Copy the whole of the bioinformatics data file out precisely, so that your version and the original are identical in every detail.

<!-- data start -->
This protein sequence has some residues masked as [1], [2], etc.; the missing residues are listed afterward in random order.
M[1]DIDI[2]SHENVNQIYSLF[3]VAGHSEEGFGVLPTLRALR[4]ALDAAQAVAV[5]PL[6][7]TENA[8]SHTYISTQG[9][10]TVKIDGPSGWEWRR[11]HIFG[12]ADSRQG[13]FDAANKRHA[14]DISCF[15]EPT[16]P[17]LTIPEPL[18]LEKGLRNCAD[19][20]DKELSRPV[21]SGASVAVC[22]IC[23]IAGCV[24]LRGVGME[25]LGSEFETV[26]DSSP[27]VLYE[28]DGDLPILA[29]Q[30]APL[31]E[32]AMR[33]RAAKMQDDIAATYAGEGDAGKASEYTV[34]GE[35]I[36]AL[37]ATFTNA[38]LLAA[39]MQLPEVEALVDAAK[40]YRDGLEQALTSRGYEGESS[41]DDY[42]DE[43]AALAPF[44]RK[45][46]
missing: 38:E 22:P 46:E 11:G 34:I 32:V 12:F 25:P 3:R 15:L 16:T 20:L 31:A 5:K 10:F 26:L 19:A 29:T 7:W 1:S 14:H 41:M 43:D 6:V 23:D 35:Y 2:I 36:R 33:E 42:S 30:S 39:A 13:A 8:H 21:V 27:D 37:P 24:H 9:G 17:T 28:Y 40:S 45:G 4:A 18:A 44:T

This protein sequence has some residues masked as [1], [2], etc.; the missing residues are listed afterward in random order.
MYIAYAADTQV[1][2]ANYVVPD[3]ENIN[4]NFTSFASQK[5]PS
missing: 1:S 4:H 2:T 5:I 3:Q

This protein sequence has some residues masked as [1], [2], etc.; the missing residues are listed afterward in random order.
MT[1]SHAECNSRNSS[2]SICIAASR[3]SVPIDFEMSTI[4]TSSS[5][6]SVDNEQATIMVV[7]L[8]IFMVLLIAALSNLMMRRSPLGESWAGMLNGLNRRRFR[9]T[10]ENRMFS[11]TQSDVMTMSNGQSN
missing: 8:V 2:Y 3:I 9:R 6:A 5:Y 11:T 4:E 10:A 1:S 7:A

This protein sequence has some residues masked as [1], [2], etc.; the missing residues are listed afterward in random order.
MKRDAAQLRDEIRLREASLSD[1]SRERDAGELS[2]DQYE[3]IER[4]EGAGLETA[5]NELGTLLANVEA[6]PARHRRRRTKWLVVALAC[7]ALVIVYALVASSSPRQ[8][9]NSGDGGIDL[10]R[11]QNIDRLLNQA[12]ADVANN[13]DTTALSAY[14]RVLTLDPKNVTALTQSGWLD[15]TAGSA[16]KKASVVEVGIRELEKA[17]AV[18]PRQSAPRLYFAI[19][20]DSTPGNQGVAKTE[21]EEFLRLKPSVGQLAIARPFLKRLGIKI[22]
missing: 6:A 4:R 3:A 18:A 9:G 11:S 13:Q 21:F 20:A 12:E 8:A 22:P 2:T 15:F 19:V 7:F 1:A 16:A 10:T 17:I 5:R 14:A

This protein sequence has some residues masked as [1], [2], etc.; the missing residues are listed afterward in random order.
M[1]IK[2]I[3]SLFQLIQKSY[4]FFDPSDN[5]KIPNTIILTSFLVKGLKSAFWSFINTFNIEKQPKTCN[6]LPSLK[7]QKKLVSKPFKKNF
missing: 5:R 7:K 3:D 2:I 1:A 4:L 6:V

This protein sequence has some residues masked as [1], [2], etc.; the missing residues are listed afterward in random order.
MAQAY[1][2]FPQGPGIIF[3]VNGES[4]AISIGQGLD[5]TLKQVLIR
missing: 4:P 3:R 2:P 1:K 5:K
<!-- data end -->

This protein sequence has some residues masked as [1], [2], etc.; the missing residues are listed afterward in random order.
M[1]DIDI[2]SHENVNQIYSLF[3]VAGHSEEGFGVLPTLRALR[4]ALDAAQAVAV[5]PL[6][7]TENA[8]SHTYISTQG[9][10]TVKIDGPSGWEWRR[11]HIFG[12]ADSRQG[13]FDAANKRHA[14]DISCF[15]EPT[16]P[17]LTIPEPL[18]LEKGLRNCAD[19][20]DKELSRPV[21]SGASVAVC[22]IC[23]IAGCV[24]LRGVGME[25]LGSEFETV[26]DSSP[27]VLYE[28]DGDLPILA[29]Q[30]APL[31]E[32]AMR[33]RAAKMQDDIAATYAGEGDAGKASEYTV[34]GE[35]I[36]AL[37]ATFTNA[38]LLAA[39]MQLPEVEALVDAAK[40]YRDGLEQALTSRGYEGESS[41]DDY[42]DE[43]AALAPF[44]RK[45][46]
missing: 38:E 22:P 46:E 11:G 34:I 32:V 12:F 25:P 3:R 15:L 16:T 20:L 31:A 5:K 10:F 26:L 19:A 29:T 7:W 1:S 14:H 41:M 43:D 6:V 23:D 35:Y 2:I 36:R 33:E 42:S 30:S 39:A 13:A 8:H 21:V 27:D 37:P 24:H 9:G 17:T 28:Y 40:S 45:G 4:A 18:A 44:T

This protein sequence has some residues masked as [1], [2], etc.; the missing residues are listed afterward in random order.
MYIAYAADTQV[1][2]ANYVVPD[3]ENIN[4]NFTSFASQK[5]PS
missing: 1:S 4:H 2:T 5:I 3:Q

This protein sequence has some residues masked as [1], [2], etc.; the missing residues are listed afterward in random order.
MT[1]SHAECNSRNSS[2]SICIAASR[3]SVPIDFEMSTI[4]TSSS[5][6]SVDNEQATIMVV[7]L[8]IFMVLLIAALSNLMMRRSPLGESWAGMLNGLNRRRFR[9]T[10]ENRMFS[11]TQSDVMTMSNGQSN
missing: 8:V 2:Y 3:I 9:R 6:A 5:Y 11:T 4:E 10:A 1:S 7:A

This protein sequence has some residues masked as [1], [2], etc.; the missing residues are listed afterward in random order.
MKRDAAQLRDEIRLREASLSD[1]SRERDAGELS[2]DQYE[3]IER[4]EGAGLETA[5]NELGTLLANVEA[6]PARHRRRRTKWLVVALAC[7]ALVIVYALVASSSPRQ[8][9]NSGDGGIDL[10]R[11]QNIDRLLNQA[12]ADVANN[13]DTTALSAY[14]RVLTLDPKNVTALTQSGWLD[15]TAGSA[16]KKASVVEVGIRELEKA[17]AV[18]PRQSAPRLYFAI[19][20]DSTPGNQGVAKTE[21]EEFLRLKPSVGQLAIARPFLKRLGIKI[22]
missing: 6:A 4:R 3:A 18:A 9:G 11:S 13:Q 21:F 20:A 12:E 8:A 22:P 2:T 15:F 19:V 7:F 1:A 16:A 10:T 17:I 5:R 14:A

This protein sequence has some residues masked as [1], [2], etc.; the missing residues are listed afterward in random order.
M[1]IK[2]I[3]SLFQLIQKSY[4]FFDPSDN[5]KIPNTIILTSFLVKGLKSAFWSFINTFNIEKQPKTCN[6]LPSLK[7]QKKLVSKPFKKNF
missing: 5:R 7:K 3:D 2:I 1:A 4:L 6:V

This protein sequence has some residues masked as [1], [2], etc.; the missing residues are listed afterward in random order.
MAQAY[1][2]FPQGPGIIF[3]VNGES[4]AISIGQGLD[5]TLKQVLIR
missing: 4:P 3:R 2:P 1:K 5:K